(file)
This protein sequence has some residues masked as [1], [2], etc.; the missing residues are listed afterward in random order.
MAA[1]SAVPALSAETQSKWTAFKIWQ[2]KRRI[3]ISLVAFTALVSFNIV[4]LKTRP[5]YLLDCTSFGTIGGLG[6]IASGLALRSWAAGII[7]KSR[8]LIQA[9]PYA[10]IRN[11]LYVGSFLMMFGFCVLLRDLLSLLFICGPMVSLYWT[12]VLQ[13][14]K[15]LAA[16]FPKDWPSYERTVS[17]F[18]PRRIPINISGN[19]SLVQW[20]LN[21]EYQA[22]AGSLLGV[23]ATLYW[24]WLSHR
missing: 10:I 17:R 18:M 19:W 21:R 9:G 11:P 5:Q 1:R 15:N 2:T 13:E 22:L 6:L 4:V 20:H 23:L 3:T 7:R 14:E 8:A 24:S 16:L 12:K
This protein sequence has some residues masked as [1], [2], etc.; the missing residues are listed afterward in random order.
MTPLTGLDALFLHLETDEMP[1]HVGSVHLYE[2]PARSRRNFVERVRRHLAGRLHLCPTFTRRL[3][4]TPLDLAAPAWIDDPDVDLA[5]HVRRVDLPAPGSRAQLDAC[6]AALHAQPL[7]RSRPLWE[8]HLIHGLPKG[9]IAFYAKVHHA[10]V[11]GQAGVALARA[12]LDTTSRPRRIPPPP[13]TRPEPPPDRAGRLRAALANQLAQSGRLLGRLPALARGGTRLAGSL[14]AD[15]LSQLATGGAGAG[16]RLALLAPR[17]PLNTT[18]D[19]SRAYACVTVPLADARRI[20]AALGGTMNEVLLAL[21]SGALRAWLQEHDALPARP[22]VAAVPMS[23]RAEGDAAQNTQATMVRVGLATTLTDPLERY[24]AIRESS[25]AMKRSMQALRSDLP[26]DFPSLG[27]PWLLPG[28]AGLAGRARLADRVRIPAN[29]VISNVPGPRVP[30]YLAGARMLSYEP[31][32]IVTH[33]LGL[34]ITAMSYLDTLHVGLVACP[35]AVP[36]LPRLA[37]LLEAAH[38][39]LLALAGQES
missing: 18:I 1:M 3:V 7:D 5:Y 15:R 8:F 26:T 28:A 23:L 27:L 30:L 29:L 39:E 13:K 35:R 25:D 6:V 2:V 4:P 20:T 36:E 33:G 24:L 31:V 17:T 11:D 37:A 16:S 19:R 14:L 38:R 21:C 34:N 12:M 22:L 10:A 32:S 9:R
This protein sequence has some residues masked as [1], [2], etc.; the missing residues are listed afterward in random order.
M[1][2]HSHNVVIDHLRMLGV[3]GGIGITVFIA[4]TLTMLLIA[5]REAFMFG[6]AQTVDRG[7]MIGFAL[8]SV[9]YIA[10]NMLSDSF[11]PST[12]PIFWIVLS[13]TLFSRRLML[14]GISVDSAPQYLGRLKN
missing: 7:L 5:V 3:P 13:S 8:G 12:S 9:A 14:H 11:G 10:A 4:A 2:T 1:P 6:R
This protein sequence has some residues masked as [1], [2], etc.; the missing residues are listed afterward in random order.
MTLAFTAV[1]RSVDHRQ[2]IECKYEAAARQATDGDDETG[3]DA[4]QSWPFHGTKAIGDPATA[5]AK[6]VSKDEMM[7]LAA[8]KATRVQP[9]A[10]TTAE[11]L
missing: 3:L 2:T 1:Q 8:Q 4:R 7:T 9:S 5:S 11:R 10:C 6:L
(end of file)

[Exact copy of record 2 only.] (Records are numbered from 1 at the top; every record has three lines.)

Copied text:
This protein sequence has some residues masked as [1], [2], etc.; the missing residues are listed afterward in random order.
MTPLTGLDALFLHLETDEMP[1]HVGSVHLYE[2]PARSRRNFVERVRRHLAGRLHLCPTFTRRL[3][4]TPLDLAAPAWIDDPDVDLA[5]HVRRVDLPAPGSRAQLDAC[6]AALHAQPL[7]RSRPLWE[8]HLIHGLPKG[9]IAFYAKVHHA[10]V[11]GQAGVALARA[12]LDTTSRPRRIPPPP[13]TRPEPPPDRAGRLRAALANQLAQSGRLLGRLPALARGGTRLAGSL[14]AD[15]LSQLATGGAGAG[16]RLALLAPR[17]PLNTT[18]D[19]SRAYACVTVPLADARRI[20]AALGGTMNEVLLAL[21]SGALRAWLQEHDALPARP[22]VAAVPMS[23]RAEGDAAQNTQATMVRVGLATTLTDPLERY[24]AIRESS[25]AMKRSMQALRSDLP[26]DFPSLG[27]PWLLPG[28]AGLAGRARLADRVRIPAN[29]VISNVPGPRVP[30]YLAGARMLSYEP[31][32]IVTH[33]LGL[34]ITAMSYLDTLHVGLVACP[35]AVP[36]LPRLA[37]LLEAAH[38][39]LLALAGQES
missing: 18:I 1:M 3:V 7:D 5:Y 15:R 8:F 26:T 28:A 23:L 27:L 30:L 29:L 39:E 13:K 35:R 25:D 6:V 2:V 4:P 20:T 36:E 33:G 24:L 31:V 17:T 11:D 37:A 16:S 19:R 14:L 38:R 21:C 34:N 12:M 22:L 10:A 32:S 9:R